Oxidative stress in the spinal cord is an important contributor in capsaicin-induced mechanical secondary hyperalgesia in mice

Erica S. Schwartz, Inhyung Lee, Kyungsoon Chung, Jin Mo Chung

Research output: Contribution to journalArticle

107 Scopus citations

Abstract

Recent studies indicate that reactive oxygen species (ROS) are critically involved in persistent pain primarily through spinal mechanisms, thus suggesting ROS involvement in central sensitization. To investigate ROS involvement in central sensitization, the effects of ROS scavengers and donors on pain behaviors were examined in mice. Capsaicin- induced hyperalgesia was used as a pain model since it has 2 distinctive pain components, primary and secondary hyperalgesia representing peripheral and central sensitization, respectively. Capsaicin (25 μg/5 μl) was injected intradermally into the left hind foot. Foot withdrawal frequencies in response to von Frey filament stimuli were measured and used as an indicator of mechanical hyperalgesia. The production of ROS was examined by using a ROS sensitive dye, MitoSox. Mice developed primary and secondary mechanical hyperalgesia after capsaicin injection. A systemic or intrathecal post-treatment with either phenyl-N-tert-butylnitrone (PBN) or 4-hydroxy-2,2,6,6-tetramethylpiperidine-1 oxyl (TEMPOL), ROS scavengers, significantly reduced secondary hyperalgesia, but not primary hyperalgesia, in a dose-dependent manner. Pretreatment with ROS scavengers also significantly reduced the magnitude and duration of capsaicin-induced secondary hyperalgesia. On the other hand, intrathecal injection of tert-butylhydroperoxide (t-BOOH, 5 μl), a ROS donor, produced a transient hyperalgesia in a dose-dependent manner. The number of MitoSox positive dorsal horn neurons was increased significantly after capsaicin treatment. This study suggests that ROS mediates the development and maintenance of capsaicin-induced hyperalgesia in mice, mainly through central sensitization and that the elevation of spinal ROS is most likely due to increased production of mitochondrial superoxides in the dorsal horn neurons.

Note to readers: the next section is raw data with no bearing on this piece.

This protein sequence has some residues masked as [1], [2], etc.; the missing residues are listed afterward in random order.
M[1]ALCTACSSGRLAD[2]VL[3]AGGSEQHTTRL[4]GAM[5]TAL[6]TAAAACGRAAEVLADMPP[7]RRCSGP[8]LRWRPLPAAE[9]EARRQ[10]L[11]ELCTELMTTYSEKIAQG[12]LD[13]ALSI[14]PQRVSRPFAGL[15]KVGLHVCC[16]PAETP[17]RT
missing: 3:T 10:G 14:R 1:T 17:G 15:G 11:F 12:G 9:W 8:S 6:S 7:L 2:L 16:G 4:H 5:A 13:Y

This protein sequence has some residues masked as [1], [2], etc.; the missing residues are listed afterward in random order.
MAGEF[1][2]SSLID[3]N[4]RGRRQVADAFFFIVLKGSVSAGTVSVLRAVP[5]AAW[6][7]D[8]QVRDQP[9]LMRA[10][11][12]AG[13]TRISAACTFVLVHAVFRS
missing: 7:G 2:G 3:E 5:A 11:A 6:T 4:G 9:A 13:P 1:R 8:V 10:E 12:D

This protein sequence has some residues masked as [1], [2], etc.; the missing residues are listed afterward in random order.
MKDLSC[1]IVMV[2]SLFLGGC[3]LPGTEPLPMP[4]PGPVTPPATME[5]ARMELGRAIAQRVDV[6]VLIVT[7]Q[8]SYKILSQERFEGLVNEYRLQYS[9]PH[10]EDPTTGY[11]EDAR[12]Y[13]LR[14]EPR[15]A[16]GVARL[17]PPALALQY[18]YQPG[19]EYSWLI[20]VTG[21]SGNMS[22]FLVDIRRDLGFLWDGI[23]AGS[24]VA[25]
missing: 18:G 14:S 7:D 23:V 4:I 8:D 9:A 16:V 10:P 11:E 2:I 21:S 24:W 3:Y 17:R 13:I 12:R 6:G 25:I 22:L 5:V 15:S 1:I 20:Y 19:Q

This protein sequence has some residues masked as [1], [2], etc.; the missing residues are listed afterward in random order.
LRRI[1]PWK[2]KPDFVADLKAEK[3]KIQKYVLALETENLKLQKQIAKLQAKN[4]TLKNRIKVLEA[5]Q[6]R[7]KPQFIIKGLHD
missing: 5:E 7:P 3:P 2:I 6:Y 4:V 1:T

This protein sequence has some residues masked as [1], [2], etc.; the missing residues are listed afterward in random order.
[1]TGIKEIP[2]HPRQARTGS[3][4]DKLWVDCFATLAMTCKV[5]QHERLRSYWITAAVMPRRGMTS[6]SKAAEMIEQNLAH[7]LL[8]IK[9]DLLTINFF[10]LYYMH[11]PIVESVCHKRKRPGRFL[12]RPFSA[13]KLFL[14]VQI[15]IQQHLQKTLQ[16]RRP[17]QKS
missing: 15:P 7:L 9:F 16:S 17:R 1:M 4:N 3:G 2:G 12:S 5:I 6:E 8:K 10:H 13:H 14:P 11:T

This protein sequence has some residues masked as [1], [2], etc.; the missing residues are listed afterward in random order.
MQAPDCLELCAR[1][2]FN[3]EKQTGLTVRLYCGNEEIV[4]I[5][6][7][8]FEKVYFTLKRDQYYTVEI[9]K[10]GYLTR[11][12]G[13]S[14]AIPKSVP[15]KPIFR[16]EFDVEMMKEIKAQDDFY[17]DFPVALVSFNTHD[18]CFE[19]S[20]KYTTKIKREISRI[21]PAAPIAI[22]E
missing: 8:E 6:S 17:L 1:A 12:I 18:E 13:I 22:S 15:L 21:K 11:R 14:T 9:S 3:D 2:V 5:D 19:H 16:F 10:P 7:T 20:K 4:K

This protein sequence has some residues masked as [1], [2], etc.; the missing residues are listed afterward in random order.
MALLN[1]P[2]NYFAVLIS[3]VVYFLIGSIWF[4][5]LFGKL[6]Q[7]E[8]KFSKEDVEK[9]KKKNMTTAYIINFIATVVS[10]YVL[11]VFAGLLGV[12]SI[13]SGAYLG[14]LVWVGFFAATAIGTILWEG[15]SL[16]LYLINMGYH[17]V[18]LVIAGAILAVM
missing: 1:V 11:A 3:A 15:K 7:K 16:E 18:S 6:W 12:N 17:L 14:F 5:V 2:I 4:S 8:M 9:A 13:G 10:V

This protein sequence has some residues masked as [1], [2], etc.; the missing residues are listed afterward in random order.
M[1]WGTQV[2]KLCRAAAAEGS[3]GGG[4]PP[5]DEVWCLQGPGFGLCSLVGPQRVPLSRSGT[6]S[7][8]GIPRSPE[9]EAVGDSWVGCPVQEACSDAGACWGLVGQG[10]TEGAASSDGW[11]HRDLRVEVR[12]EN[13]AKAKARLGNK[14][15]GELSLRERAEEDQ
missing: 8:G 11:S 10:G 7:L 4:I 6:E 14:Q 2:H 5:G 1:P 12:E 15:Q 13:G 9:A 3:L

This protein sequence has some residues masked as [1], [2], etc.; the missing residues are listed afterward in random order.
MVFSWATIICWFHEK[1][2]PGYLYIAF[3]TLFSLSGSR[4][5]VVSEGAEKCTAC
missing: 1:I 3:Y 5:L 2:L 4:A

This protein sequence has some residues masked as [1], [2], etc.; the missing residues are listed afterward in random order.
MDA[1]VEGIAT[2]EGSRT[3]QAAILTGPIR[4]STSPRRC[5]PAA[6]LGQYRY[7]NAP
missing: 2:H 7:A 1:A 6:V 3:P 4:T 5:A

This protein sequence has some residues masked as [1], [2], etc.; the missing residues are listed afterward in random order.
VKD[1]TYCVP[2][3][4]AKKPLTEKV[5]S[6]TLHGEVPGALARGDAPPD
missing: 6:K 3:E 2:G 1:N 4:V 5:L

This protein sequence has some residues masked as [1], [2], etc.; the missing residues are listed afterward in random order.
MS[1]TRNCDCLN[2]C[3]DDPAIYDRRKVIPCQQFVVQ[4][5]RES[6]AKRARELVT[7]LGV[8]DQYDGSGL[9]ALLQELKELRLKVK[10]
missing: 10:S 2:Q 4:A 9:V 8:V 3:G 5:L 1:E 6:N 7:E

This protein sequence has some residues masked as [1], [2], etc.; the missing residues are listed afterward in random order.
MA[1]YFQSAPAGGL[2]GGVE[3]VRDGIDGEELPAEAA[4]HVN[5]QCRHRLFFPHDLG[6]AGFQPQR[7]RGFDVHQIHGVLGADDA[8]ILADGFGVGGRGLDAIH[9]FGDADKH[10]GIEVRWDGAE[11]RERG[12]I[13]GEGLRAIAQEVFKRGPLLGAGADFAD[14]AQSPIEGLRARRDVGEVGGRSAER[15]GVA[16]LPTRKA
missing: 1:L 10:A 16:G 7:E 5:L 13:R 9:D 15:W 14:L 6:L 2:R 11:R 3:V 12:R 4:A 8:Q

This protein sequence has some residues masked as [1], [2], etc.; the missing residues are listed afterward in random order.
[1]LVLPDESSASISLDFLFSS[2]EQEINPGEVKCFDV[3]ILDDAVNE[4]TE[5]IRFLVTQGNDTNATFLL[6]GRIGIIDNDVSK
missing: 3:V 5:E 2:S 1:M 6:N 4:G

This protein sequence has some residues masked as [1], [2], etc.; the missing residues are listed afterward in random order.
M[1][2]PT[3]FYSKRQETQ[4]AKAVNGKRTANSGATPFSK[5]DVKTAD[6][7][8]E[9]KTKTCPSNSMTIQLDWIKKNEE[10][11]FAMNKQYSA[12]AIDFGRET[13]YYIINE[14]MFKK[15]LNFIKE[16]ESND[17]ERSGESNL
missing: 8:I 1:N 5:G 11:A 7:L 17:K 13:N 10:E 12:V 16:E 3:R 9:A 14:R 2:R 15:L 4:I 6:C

Original languageEnglish (US)
Pages (from-to)514-524
Number of pages11
JournalPain
Volume138
Issue number3
DOIs
StatePublished - Sep 15 2008

Keywords

  • Central sensitization
  • Free radicals
  • Persistent pain
  • ROS

ASJC Scopus subject areas

  • Neurology
  • Clinical Neurology
  • Anesthesiology and Pain Medicine

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